The Malaria Vaccine Is a Big Deal, but Not a Silver Bullet

Patrick Duffy began his career in 1991 at the Walter Reed Army Institute of Research. Scientists were just a few years away from testing a vaccine that would prevent malaria. The World Health Organization recommended that the malaria intervention be used for children below 5 years of age in Africa, thirty years after the research was completed. Mosquirix is also known as the RTS,S vaccine. It's the first vaccine that protects against parasites.
Duffy is now the head of the Laboratory of Malaria Imology and Vaccinology at National Institute of Allergy and Infectious Diseases. He is excited about the potential for it to lower the death toll of a deadly disease that kills over 400,000 people each year. He is well aware, however, that this vaccine won't be a panacea. He says that this vaccine prevents children from getting malaria. It doesn't prevent the transmission of the parasite to humans from mosquitoes, and it doesn't protect all who are at risk. But what about pregnant women? He asks, "What about elimination?" This seems like a foundation upon which we can make improvements.

GlaxoSmithKline (GSK), a pharmaceutical company, first developed RTS,S in 1980s. It was intended for children under 5 years old, who account for more than 65 percent of all malaria deaths. As we age, our immunity to the parasite develops. Adults don't become as sick as children. This vaccine will speed up the process and give protection to children until they have stronger immune systems.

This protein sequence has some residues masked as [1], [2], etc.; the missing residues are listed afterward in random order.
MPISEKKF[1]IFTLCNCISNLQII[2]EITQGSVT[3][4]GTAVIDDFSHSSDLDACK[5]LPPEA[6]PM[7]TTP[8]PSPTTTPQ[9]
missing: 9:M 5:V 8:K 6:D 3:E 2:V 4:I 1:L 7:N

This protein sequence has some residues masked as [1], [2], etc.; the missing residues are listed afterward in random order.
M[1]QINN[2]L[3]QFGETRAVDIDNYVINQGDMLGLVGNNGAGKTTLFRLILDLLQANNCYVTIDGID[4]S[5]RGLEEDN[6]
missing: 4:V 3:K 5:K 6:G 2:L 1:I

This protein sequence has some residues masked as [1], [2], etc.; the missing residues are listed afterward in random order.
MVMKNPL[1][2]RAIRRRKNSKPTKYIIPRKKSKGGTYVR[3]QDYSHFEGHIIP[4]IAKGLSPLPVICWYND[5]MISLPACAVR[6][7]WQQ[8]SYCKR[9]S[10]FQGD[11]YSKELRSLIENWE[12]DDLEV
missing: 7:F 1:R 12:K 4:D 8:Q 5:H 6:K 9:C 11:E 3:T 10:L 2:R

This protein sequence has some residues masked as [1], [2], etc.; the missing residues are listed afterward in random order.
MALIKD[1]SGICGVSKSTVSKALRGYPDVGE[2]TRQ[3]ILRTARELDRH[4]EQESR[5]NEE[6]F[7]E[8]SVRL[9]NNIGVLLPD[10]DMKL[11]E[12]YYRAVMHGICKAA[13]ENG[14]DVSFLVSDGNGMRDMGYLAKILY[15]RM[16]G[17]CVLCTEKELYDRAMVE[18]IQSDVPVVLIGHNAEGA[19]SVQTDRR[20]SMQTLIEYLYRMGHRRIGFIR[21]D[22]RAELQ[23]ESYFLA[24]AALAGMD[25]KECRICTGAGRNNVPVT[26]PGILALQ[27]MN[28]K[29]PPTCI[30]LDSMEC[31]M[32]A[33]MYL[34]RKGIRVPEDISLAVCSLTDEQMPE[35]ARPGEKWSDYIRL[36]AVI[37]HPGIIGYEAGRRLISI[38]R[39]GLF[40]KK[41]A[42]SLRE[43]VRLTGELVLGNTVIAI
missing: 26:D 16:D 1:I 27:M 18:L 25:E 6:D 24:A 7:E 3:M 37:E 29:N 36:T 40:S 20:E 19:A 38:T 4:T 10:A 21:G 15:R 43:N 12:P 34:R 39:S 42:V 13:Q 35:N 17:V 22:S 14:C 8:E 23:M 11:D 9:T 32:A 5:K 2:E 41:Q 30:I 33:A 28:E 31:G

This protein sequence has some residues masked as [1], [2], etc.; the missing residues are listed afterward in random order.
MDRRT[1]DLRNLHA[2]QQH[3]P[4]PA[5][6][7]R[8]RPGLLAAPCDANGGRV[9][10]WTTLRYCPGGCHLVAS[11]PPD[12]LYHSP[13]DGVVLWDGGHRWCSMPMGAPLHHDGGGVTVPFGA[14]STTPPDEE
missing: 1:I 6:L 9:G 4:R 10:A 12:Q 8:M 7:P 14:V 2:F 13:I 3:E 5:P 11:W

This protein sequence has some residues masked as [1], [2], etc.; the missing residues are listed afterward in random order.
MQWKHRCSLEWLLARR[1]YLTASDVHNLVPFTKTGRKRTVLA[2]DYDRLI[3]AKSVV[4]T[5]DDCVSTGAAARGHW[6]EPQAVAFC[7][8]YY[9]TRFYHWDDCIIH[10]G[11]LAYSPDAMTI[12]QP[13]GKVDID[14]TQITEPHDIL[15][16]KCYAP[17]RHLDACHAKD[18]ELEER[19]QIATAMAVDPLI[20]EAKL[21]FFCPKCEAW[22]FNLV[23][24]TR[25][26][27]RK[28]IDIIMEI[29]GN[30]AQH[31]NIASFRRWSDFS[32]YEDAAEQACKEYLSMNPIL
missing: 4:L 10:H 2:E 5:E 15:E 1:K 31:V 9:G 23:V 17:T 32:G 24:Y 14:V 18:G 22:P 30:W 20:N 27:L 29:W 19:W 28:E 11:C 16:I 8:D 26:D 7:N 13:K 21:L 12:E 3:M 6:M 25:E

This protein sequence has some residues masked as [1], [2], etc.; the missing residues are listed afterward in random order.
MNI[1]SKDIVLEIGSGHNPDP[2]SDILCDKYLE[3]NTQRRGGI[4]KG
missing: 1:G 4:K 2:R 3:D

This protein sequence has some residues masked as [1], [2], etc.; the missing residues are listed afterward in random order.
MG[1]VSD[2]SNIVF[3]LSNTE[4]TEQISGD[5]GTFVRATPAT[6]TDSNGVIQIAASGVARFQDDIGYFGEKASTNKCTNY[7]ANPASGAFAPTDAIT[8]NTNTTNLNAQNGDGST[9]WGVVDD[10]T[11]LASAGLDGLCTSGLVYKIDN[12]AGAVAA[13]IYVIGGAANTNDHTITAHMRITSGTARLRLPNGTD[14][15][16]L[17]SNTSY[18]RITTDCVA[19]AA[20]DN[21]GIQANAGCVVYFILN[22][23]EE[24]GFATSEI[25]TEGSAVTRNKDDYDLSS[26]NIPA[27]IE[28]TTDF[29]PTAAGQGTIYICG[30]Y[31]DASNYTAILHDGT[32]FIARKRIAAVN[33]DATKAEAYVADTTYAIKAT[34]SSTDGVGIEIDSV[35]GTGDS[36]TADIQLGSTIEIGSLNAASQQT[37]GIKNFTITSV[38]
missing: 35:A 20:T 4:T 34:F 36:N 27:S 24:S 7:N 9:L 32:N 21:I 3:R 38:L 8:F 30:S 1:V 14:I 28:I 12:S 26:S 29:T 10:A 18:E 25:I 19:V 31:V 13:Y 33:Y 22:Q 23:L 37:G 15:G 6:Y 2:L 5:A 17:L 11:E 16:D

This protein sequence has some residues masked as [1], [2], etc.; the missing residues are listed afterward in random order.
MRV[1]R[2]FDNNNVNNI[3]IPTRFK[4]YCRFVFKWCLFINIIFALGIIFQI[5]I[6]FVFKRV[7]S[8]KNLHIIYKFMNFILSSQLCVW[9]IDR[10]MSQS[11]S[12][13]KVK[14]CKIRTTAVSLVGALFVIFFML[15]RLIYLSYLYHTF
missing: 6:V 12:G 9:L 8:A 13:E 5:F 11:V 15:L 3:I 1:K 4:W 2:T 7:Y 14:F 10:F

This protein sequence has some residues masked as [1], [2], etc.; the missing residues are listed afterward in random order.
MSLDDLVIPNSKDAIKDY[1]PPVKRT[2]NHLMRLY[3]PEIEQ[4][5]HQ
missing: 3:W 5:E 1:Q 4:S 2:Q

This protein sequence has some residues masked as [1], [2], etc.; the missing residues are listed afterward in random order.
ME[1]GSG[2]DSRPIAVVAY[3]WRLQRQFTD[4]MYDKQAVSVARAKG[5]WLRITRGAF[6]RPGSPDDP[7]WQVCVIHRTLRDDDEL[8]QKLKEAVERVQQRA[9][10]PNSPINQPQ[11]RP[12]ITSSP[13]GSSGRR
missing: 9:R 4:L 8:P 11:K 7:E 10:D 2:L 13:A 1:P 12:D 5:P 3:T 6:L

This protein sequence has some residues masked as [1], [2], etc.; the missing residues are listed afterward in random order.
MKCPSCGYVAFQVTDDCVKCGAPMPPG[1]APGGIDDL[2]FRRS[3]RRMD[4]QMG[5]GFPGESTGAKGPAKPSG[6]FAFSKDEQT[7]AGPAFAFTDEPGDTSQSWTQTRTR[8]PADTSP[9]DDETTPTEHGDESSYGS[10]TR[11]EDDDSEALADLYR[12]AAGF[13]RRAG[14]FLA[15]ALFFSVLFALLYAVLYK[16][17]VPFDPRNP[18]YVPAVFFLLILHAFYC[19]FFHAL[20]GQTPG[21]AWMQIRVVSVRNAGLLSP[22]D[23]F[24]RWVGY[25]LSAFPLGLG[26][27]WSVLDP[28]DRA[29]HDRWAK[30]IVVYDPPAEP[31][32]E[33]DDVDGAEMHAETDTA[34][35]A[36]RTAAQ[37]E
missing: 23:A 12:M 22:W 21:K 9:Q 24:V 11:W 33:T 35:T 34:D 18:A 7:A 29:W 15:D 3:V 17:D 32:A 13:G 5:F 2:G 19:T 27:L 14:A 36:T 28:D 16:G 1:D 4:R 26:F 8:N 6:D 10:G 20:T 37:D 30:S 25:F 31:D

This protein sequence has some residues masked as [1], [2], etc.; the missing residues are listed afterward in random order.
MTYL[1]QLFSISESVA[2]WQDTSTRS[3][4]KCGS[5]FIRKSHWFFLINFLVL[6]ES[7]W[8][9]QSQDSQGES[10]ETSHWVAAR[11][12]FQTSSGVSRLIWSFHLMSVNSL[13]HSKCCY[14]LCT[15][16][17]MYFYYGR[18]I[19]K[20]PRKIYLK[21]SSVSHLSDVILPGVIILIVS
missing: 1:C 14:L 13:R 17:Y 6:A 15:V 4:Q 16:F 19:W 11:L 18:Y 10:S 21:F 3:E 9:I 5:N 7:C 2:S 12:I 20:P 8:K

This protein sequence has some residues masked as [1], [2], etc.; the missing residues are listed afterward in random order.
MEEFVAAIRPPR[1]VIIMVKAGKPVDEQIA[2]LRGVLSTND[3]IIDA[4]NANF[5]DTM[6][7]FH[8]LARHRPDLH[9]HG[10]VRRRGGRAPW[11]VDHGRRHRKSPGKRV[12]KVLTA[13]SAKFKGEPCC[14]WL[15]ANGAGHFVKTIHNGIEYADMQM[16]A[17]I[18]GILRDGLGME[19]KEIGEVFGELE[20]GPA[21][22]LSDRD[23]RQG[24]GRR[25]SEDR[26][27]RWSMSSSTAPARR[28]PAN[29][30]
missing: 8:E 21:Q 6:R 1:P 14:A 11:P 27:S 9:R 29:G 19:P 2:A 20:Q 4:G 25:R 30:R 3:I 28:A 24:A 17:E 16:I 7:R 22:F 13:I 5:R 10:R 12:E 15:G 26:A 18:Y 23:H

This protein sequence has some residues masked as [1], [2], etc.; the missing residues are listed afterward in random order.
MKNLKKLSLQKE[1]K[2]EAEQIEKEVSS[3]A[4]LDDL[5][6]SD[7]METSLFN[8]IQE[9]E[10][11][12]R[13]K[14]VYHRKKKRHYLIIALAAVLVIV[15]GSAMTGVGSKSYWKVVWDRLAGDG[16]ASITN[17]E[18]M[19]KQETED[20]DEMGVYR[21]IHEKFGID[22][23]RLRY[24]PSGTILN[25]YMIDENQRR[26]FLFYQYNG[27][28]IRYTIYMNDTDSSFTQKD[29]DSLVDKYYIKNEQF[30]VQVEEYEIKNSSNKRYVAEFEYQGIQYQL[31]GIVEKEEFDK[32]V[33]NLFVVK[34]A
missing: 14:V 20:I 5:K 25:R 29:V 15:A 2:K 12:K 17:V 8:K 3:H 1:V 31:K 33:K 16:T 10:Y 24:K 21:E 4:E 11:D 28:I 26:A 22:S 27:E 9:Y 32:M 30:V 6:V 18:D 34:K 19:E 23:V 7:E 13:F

It took a while to test the vaccine. GSK collaborated with Walter Reed, the Bill and Melinda Gates Foundation and clinics in seven African nations to conduct clinical trials. After Phase III clinical trials that GSK conducted from 2009 to 2011, the European Medicines Agency deemed the vaccine safe and effective. It was found to be 50 percent effective in preventing serious illnesses. Officials at WHO were not confident that the vaccine would work in real-world settings. The vaccine is administered as four shots over 18 months. GSK also ran a pilot program to test the product in Ghana and Malawi in 2019.

The WHO recommends that the vaccine be approved by each country's health ministers. It takes time to scale up manufacturing in order to produce millions of doses and organize national health systems to distribute them. Also, it is difficult to get financial assistance from non-profits and other countries. Ashley Birkett, director at PATH, the nonprofit that developed the vaccine, said there is still much to be done.

Malaria is a complex parasite that has evolved with humans over thousands of years. Malaria is transmitted by mosquitoes, not through respiratory viruses such as the flu. They carry the parasite to other people by biting them. The SARS-CoV-2 virus contains around 10 genes, which code for 29 proteins. Plasmodium falciparum is one of five malaria parasites. It has a larger genome, which codes for more than 5,000 proteins.

Complex life cycles are also characteristic of the parasite. Infected mosquitoes bite people and tiny spores, called sporozoites, enter the bloodstream. They travel to the liver where they multiply by breaking down themselves. These spores then travel from the liver to the bloodstream, heart, lungs and bloodstream. They infect red blood cell and cause flu-like symptoms like nausea and vomiting. In severe cases, malaria can cause brain damage, seizures, breathing difficulty, and organ failure.